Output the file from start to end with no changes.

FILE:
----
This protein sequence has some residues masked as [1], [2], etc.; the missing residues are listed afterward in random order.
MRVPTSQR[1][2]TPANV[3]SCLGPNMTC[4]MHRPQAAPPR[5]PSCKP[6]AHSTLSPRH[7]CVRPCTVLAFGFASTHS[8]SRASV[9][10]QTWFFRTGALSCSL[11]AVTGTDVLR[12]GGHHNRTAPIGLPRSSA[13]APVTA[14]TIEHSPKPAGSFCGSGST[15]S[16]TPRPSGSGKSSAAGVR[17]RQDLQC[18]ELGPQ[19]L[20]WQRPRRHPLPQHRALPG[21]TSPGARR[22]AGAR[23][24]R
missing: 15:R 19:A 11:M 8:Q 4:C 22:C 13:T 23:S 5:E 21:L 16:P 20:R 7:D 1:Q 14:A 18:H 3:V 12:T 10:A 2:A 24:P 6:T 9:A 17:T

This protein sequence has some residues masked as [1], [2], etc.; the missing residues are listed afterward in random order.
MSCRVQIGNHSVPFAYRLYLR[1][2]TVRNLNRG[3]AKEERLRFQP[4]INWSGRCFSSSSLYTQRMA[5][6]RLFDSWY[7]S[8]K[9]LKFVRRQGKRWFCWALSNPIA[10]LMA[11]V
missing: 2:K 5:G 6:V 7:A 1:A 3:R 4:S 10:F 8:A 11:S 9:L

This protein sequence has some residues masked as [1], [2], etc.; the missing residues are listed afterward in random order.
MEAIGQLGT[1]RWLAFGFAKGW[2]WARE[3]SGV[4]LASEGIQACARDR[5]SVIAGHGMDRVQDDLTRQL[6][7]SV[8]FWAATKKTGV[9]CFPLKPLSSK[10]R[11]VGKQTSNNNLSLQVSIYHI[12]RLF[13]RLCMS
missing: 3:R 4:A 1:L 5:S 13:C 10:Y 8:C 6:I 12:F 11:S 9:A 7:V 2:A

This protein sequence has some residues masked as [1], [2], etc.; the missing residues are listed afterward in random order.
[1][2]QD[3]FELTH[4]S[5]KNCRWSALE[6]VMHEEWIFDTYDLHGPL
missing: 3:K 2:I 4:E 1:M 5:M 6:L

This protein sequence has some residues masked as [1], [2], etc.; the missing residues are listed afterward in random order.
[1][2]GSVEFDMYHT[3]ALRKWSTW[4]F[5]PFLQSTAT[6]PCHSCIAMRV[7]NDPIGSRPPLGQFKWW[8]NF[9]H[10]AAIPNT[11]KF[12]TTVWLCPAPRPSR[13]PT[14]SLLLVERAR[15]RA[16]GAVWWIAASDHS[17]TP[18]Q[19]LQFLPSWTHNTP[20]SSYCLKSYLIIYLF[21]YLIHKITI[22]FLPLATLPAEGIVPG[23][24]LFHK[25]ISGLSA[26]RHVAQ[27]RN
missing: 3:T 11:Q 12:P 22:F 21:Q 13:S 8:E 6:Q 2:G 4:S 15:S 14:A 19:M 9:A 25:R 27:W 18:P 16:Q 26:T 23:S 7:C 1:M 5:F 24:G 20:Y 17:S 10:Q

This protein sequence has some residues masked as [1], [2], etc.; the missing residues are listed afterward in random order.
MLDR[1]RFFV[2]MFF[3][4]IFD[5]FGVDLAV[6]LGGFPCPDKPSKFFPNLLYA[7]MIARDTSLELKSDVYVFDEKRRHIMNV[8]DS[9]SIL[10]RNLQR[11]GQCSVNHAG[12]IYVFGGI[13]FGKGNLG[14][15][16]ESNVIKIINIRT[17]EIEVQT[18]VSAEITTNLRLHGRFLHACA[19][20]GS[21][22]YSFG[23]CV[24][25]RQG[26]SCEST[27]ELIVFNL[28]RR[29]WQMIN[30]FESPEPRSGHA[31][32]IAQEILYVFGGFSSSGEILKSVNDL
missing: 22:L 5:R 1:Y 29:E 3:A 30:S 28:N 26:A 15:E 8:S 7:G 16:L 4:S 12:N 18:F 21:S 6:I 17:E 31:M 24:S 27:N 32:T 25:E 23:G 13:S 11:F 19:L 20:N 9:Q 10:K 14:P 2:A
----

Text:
This protein sequence has some residues masked as [1], [2], etc.; the missing residues are listed afterward in random order.
MRVPTSQR[1][2]TPANV[3]SCLGPNMTC[4]MHRPQAAPPR[5]PSCKP[6]AHSTLSPRH[7]CVRPCTVLAFGFASTHS[8]SRASV[9][10]QTWFFRTGALSCSL[11]AVTGTDVLR[12]GGHHNRTAPIGLPRSSA[13]APVTA[14]TIEHSPKPAGSFCGSGST[15]S[16]TPRPSGSGKSSAAGVR[17]RQDLQC[18]ELGPQ[19]L[20]WQRPRRHPLPQHRALPG[21]TSPGARR[22]AGAR[23][24]R
missing: 15:R 19:A 11:M 8:Q 4:C 22:C 13:T 23:S 5:E 21:L 16:P 20:R 7:D 1:Q 14:A 18:H 3:V 12:T 10:A 2:A 24:P 6:T 9:A 17:T

This protein sequence has some residues masked as [1], [2], etc.; the missing residues are listed afterward in random order.
MSCRVQIGNHSVPFAYRLYLR[1][2]TVRNLNRG[3]AKEERLRFQP[4]INWSGRCFSSSSLYTQRMA[5][6]RLFDSWY[7]S[8]K[9]LKFVRRQGKRWFCWALSNPIA[10]LMA[11]V
missing: 2:K 5:G 6:V 7:A 1:A 3:R 4:S 10:F 8:A 11:S 9:L

This protein sequence has some residues masked as [1], [2], etc.; the missing residues are listed afterward in random order.
MEAIGQLGT[1]RWLAFGFAKGW[2]WARE[3]SGV[4]LASEGIQACARDR[5]SVIAGHGMDRVQDDLTRQL[6][7]SV[8]FWAATKKTGV[9]CFPLKPLSSK[10]R[11]VGKQTSNNNLSLQVSIYHI[12]RLF[13]RLCMS
missing: 3:R 4:A 1:L 5:S 13:C 10:Y 8:C 6:I 12:F 11:S 9:A 7:V 2:A

This protein sequence has some residues masked as [1], [2], etc.; the missing residues are listed afterward in random order.
[1][2]QD[3]FELTH[4]S[5]KNCRWSALE[6]VMHEEWIFDTYDLHGPL
missing: 3:K 2:I 4:E 1:M 5:M 6:L

This protein sequence has some residues masked as [1], [2], etc.; the missing residues are listed afterward in random order.
[1][2]GSVEFDMYHT[3]ALRKWSTW[4]F[5]PFLQSTAT[6]PCHSCIAMRV[7]NDPIGSRPPLGQFKWW[8]NF[9]H[10]AAIPNT[11]KF[12]TTVWLCPAPRPSR[13]PT[14]SLLLVERAR[15]RA[16]GAVWWIAASDHS[17]TP[18]Q[19]LQFLPSWTHNTP[20]SSYCLKSYLIIYLF[21]YLIHKITI[22]FLPLATLPAEGIVPG[23][24]LFHK[25]ISGLSA[26]RHVAQ[27]RN
missing: 3:T 11:Q 12:P 22:F 21:Q 13:S 8:E 6:Q 2:G 4:S 15:S 14:A 19:M 9:A 25:R 27:W 18:P 16:Q 26:T 23:S 7:C 1:M 5:F 24:G 20:Y 17:S 10:Q

This protein sequence has some residues masked as [1], [2], etc.; the missing residues are listed afterward in random order.
MLDR[1]RFFV[2]MFF[3][4]IFD[5]FGVDLAV[6]LGGFPCPDKPSKFFPNLLYA[7]MIARDTSLELKSDVYVFDEKRRHIMNV[8]DS[9]SIL[10]RNLQR[11]GQCSVNHAG[12]IYVFGGI[13]FGKGNLG[14][15][16]ESNVIKIINIRT[17]EIEVQT[18]VSAEITTNLRLHGRFLHACA[19][20]GS[21][22]YSFG[23]CV[24][25]RQG[26]SCEST[27]ELIVFNL[28]RR[29]WQMIN[30]FESPEPRSGHA[31][32]IAQEILYVFGGFSSSGEILKSVNDL
missing: 22:L 5:R 1:Y 29:E 3:A 30:S 28:N 26:A 15:E 8:S 7:G 16:L 4:S 12:N 18:F 21:S 6:I 17:E 31:M 24:S 27:N 32:T 25:E 23:G 13:S 11:F 19:L 20:N 9:Q 10:K 14:P 2:A